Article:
How my uterus empowered me on International Women’s Day.

March 8th, 2017.

As I sit here writing what you read, my mighty body is releasing blood and mucous tissue from the inner lining of the uterus.

As a uterus-carrier/woman, I cannot recall the last time this happened; thanks to poly-cystic ovary syndrome (PCOS). The first bloody blood I have had down ‘there’ in years* – and it aligns with International Women’s Day.

Most people will not have read this far, yet here you are; reading on – thank you.


I am so blessed, I have so many privileges in my life, and I’ve had – have – and will continue to face my share of struggles (such as my pcos, and being a uterus-carrier).

Societally, women’s rights have progressed dramatically in the past 100 years, yet there is still so much development to continue. I am honoured to continue the walk on a path that so many phenomenal women have walked; a path that every woman walks, some placing bigger paving stones than others, but how can we make such a beautiful pathway without each little pebble.


Historically, I have absolute soul inspiring strong determined admirable fellow uterus-carrying, walking-child-ovening, female role models, historians, and leaders – sometimes we might even get to hear about them in history classes or books or (dare I say) in the headlines; but never without bias. The admiration and inspiration continues through the history, stories and actions of all women; non-uterus-carrying, non-child-ovening, females, women, ladies, and non-men. Together, as one, we will walk the path of womanhood and roar with mighty power.


Before me, I had many women – powerful, selfless, thoughtful, history-changing women, who started this path for equality. I am endlessly thankful to all woman before me and acknowledge that over time there have been countless ‘unsung’ heroes. Without the fighters of our past, we’d have no foundation to stand tall upon. To the likes of Margaret Sanger (1879 – 1966), Alice Paul (1885 – 1977), Carrie Chapman Catt (1859-1947), Betty Friedan (1921- 2006), Catherine Stewart (1881 – 1957), Dame Whina Cooper (1895 – 1994), Kate Sheppard (1847 – 1934) and the list could (and should) go on.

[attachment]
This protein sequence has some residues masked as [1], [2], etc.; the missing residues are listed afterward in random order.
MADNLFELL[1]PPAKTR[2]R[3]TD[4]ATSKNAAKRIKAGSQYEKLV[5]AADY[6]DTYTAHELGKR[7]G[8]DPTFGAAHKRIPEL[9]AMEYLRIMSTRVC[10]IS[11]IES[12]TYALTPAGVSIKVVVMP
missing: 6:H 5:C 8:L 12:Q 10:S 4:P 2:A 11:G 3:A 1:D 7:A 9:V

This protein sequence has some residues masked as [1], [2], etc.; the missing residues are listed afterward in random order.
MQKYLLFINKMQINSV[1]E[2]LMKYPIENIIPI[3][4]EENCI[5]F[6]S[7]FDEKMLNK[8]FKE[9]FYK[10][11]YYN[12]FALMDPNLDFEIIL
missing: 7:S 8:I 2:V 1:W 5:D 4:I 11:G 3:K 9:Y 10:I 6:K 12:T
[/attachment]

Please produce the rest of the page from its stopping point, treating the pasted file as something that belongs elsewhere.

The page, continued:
The women who continue to thrive, advocate, educate, and fight for change – Thank you. Our path continues to grow longer with every step and strive for change. From the likes of Gloria Steinem, Uzo Aduba, Michelle Obama, Tabby Besley, Emma Watson, Helen Clark, Lizzie Marvelly, Jacinda Ardern, Oprah Winfrey, Jan Logie, Laverne Cox, and countless more.

And feminism isn’t just for women – there are so many men supporting gender equality, from the likes of Matt McGorry, Russell Crowe, and John Legend just to name a few.


The year of 2016 brought arguably one of the world’s most shocking and tragic events – an election win for Donald J. Trump.

Thousands upon thousands of people somehow fooled by the kindness and generosity of the Trump campaign. After all, what better way to “make America great again” than to grab em by the pussy, right?

More specifically to New Zealand, the Ministry for Women have released evidence of the wage gap. Although we have seen the gap begin to decrease in the last 20 years, further decrease has been stalled. Is the wage gap the only gender inequality issue remaining in New Zealand? Quite honestly, I am astounded that something of this nature actually hit headlines, let alone the qualitative personal stories included in the article. Is this the beginning of truly hearing and listening to women’s voices?

Here is where I could wish you a ‘happy’ international women’s day, but no; happy won’t do.

To the badass uterus-carrying, non-uterus-carrying, child-ovening, non-child-ovening, female, femme, woman, ladies, and non-men women – Be empowered on this day, and all those to come.


Today, my blood reminded me of the blood (metaphoric and otherwise) shed for me by those before me, the fight that continues, and all we must do for the uterus-carriers (and pathway walkers of all kinds) of the future. And it reminded me that; I am strong, I am powerful, and I am the many women before me, after me and around me; it’s time to make herstory.


I do apologise if this article has been overly-graphic, offensive, or hard to follow – perhaps this is due to the rise and fall of my HERmones as a result of me being a female uterus-carrying non-pregnant walking-child-oven.

I am proud to be a uterus-carrier, even if it is ridden with pcos/pain. Period.



*For those familiar with the subject; the bleed was induced with Provera as prescribed and suggested by my GP (however not with the intention of the bleed being so delayed and occurring on this day so cheers to my female-anatomy).


> Thank you to those who have supported me unconditionally.
>> Special thanks to Caitlin Briggs, Eileen Kaveney, and Harold Coutts for encouraging me with this piece.

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